Whence this Call? There are three sources that occur to me. The first is what Aristotle called the entelechy, the inborn drive to develop one’s potential. This varies according to the individual. I must reflect and discern what I can do, and a clue to that is the awareness of what I love to do. Genetics, early influences, who knows what, may have set this inner automatic pilot, but freedom lies in “getting with the program” because no other way leads to fulfillment. If I have a talent for art, I am not going to be happy neglecting it and going into “plastics.” If I have a keen sense for business, or music, or athletics, I will live a life of frustration apart from these things. Granted, one may have too may talents to follow up all of them, but for Pete’s sake, pick one!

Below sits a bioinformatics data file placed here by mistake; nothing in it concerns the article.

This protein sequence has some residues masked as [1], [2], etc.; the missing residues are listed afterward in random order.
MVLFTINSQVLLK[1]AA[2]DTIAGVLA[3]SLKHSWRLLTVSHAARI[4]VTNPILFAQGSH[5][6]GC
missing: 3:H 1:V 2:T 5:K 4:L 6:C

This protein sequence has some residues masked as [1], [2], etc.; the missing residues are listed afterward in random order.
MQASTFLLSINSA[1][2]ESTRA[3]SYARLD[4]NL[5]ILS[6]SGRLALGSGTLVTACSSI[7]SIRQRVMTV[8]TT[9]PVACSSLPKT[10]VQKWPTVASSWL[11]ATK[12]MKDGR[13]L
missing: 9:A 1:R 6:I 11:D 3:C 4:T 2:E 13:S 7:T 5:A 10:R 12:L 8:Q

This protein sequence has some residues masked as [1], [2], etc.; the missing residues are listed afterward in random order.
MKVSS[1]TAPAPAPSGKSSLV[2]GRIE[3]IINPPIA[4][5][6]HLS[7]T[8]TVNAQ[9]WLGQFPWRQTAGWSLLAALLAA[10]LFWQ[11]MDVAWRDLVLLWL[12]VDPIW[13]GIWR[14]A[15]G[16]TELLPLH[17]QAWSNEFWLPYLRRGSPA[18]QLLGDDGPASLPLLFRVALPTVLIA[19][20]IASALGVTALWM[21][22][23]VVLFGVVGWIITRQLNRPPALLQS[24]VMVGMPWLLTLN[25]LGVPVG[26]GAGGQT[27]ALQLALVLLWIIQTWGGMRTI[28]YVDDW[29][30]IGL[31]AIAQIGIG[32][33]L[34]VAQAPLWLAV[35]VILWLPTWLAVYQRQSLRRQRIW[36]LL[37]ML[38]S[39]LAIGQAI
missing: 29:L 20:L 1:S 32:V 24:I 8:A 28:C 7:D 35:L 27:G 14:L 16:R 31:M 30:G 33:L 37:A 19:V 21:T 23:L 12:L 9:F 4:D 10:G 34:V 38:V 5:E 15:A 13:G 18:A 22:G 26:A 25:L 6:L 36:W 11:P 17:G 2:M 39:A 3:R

Everybody has different talents, and that is pretty handy, since “it takes all kinds.” Ever wondered how anyone can be motivated to become a mortician? In junior high, we always heard intercom announcements about the various clubs meeting each day after classes: Future Physicians Club, Future Teachers Club. My buddy Richard Abate used to speculate why we never heard of any Future Morticians Club. Why indeed? Yet a few of those kids are indeed future morticians. Someone’s gotta do it, and it is pretty convenient that somehow someone wants to. And this is the second source of the Call: society. You live in it. You receive its benefits. You owe it. You heed its summons. It’s like showing up for jury duty. Martin Luther spoke of the Doctrine of Vocation: it’s not just preachers whom God calls. He calls people to be barbers, street sweepers, executioners, confectioners, sign-painters, opera singers. We need ‘em all. And, don’t worry, it’s not arbitrary. It’s not like heeding a draft notice. You’ll want to do it. And society in general has a need for people like you, with your gifts. Of course I know this is not always the way it happens. Economic conditions may dictate you take any job to heed another call, like feeding your family.